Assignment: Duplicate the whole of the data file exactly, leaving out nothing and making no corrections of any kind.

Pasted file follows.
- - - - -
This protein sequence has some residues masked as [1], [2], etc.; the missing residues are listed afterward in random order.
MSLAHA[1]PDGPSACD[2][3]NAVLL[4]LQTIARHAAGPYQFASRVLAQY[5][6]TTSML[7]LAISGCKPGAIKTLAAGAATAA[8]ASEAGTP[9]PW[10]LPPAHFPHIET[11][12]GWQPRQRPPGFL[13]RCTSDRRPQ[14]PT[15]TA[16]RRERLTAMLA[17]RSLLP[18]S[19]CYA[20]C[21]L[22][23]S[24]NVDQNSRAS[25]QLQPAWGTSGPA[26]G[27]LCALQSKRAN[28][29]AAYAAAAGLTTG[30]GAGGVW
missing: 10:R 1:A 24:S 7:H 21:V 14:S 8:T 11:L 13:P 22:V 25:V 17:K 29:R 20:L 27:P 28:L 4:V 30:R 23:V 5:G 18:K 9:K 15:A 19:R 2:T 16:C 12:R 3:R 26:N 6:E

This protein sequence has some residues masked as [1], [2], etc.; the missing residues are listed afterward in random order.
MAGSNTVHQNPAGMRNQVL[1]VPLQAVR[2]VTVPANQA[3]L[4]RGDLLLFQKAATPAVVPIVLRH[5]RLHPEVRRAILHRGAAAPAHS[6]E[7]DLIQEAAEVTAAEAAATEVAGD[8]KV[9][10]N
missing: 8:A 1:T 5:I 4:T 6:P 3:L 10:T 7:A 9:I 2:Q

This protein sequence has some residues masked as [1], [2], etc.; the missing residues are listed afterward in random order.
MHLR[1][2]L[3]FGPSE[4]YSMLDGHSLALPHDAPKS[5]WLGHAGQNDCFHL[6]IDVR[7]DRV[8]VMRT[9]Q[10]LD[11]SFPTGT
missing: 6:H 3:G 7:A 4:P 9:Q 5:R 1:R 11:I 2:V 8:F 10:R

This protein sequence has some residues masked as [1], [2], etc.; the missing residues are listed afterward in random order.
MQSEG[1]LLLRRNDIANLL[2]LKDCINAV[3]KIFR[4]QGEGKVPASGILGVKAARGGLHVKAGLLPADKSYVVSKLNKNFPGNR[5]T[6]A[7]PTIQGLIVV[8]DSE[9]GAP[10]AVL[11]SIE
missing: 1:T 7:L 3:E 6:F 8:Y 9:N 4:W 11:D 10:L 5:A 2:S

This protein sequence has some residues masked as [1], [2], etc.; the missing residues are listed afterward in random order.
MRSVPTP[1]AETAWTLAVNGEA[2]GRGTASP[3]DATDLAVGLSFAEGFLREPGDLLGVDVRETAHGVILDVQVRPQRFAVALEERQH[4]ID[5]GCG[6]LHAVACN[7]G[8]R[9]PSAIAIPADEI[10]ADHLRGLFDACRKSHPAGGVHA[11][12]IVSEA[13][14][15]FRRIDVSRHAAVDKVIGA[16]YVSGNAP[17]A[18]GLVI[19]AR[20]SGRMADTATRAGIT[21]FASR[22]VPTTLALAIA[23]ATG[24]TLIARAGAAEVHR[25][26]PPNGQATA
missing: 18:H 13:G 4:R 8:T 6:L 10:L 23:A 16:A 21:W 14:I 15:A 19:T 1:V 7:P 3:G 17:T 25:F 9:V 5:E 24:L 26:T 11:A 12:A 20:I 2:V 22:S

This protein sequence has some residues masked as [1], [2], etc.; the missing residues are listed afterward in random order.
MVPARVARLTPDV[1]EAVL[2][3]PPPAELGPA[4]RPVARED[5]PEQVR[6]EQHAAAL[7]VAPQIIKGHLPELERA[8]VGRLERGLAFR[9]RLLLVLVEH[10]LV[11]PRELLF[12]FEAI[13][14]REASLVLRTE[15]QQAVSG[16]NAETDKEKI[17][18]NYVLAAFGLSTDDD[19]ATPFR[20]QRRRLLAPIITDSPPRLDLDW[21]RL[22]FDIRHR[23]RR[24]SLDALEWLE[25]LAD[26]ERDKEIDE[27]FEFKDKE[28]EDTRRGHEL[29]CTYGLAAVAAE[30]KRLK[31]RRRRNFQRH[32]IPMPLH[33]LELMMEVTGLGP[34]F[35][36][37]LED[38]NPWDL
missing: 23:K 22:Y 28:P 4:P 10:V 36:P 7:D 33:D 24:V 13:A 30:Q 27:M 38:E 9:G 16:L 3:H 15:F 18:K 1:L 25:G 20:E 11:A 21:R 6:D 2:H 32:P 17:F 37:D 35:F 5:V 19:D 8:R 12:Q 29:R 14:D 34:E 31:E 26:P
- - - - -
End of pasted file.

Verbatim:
This protein sequence has some residues masked as [1], [2], etc.; the missing residues are listed afterward in random order.
MSLAHA[1]PDGPSACD[2][3]NAVLL[4]LQTIARHAAGPYQFASRVLAQY[5][6]TTSML[7]LAISGCKPGAIKTLAAGAATAA[8]ASEAGTP[9]PW[10]LPPAHFPHIET[11][12]GWQPRQRPPGFL[13]RCTSDRRPQ[14]PT[15]TA[16]RRERLTAMLA[17]RSLLP[18]S[19]CYA[20]C[21]L[22][23]S[24]NVDQNSRAS[25]QLQPAWGTSGPA[26]G[27]LCALQSKRAN[28][29]AAYAAAAGLTTG[30]GAGGVW
missing: 10:R 1:A 24:S 7:H 21:V 14:S 8:T 11:L 13:P 22:V 25:V 17:K 29:R 20:L 27:P 28:L 4:V 30:R 23:V 5:G 18:K 9:K 15:A 19:R 2:T 16:C 12:R 3:R 26:N 6:E

This protein sequence has some residues masked as [1], [2], etc.; the missing residues are listed afterward in random order.
MAGSNTVHQNPAGMRNQVL[1]VPLQAVR[2]VTVPANQA[3]L[4]RGDLLLFQKAATPAVVPIVLRH[5]RLHPEVRRAILHRGAAAPAHS[6]E[7]DLIQEAAEVTAAEAAATEVAGD[8]KV[9][10]N
missing: 8:A 1:T 5:I 4:T 6:P 3:L 10:T 7:A 9:I 2:Q

This protein sequence has some residues masked as [1], [2], etc.; the missing residues are listed afterward in random order.
MHLR[1][2]L[3]FGPSE[4]YSMLDGHSLALPHDAPKS[5]WLGHAGQNDCFHL[6]IDVR[7]DRV[8]VMRT[9]Q[10]LD[11]SFPTGT
missing: 6:H 3:G 7:A 4:P 9:Q 5:R 1:R 11:I 2:V 8:F 10:R

This protein sequence has some residues masked as [1], [2], etc.; the missing residues are listed afterward in random order.
MQSEG[1]LLLRRNDIANLL[2]LKDCINAV[3]KIFR[4]QGEGKVPASGILGVKAARGGLHVKAGLLPADKSYVVSKLNKNFPGNR[5]T[6]A[7]PTIQGLIVV[8]DSE[9]GAP[10]AVL[11]SIE
missing: 1:T 7:L 3:E 6:F 8:Y 9:N 4:W 11:D 10:L 5:A 2:S

This protein sequence has some residues masked as [1], [2], etc.; the missing residues are listed afterward in random order.
MRSVPTP[1]AETAWTLAVNGEA[2]GRGTASP[3]DATDLAVGLSFAEGFLREPGDLLGVDVRETAHGVILDVQVRPQRFAVALEERQH[4]ID[5]GCG[6]LHAVACN[7]G[8]R[9]PSAIAIPADEI[10]ADHLRGLFDACRKSHPAGGVHA[11][12]IVSEA[13][14][15]FRRIDVSRHAAVDKVIGA[16]YVSGNAP[17]A[18]GLVI[19]AR[20]SGRMADTATRAGIT[21]FASR[22]VPTTLALAIA[23]ATG[24]TLIARAGAAEVHR[25][26]PPNGQATA
missing: 18:H 13:G 4:R 8:T 6:L 10:L 23:A 16:A 21:W 14:I 15:A 19:T 1:V 7:P 3:G 17:T 25:F 9:V 5:E 24:L 26:T 11:A 12:A 20:I 2:V 22:S

This protein sequence has some residues masked as [1], [2], etc.; the missing residues are listed afterward in random order.
MVPARVARLTPDV[1]EAVL[2][3]PPPAELGPA[4]RPVARED[5]PEQVR[6]EQHAAAL[7]VAPQIIKGHLPELERA[8]VGRLERGLAFR[9]RLLLVLVEH[10]LV[11]PRELLF[12]FEAI[13][14]REASLVLRTE[15]QQAVSG[16]NAETDKEKI[17][18]NYVLAAFGLSTDDD[19]ATPFR[20]QRRRLLAPIITDSPPRLDLDW[21]RL[22]FDIRHR[23]RR[24]SLDALEWLE[25]LAD[26]ERDKEIDE[27]FEFKDKE[28]EDTRRGHEL[29]CTYGLAAVAAE[30]KRLK[31]RRRRNFQRH[32]IPMPLH[33]LELMMEVTGLGP[34]F[35][36][37]LED[38]NPWDL
missing: 23:K 22:Y 28:P 4:P 10:V 36:P 7:D 33:D 24:V 13:A 30:Q 27:M 38:E 9:G 16:L 3:H 15:F 18:K 1:L 25:G 20:E 11:A 21:R 6:D 2:H 32:P 17:F 37:D 35:F 5:V 19:D 8:R 12:Q 29:R 14:D 34:E 31:E 26:P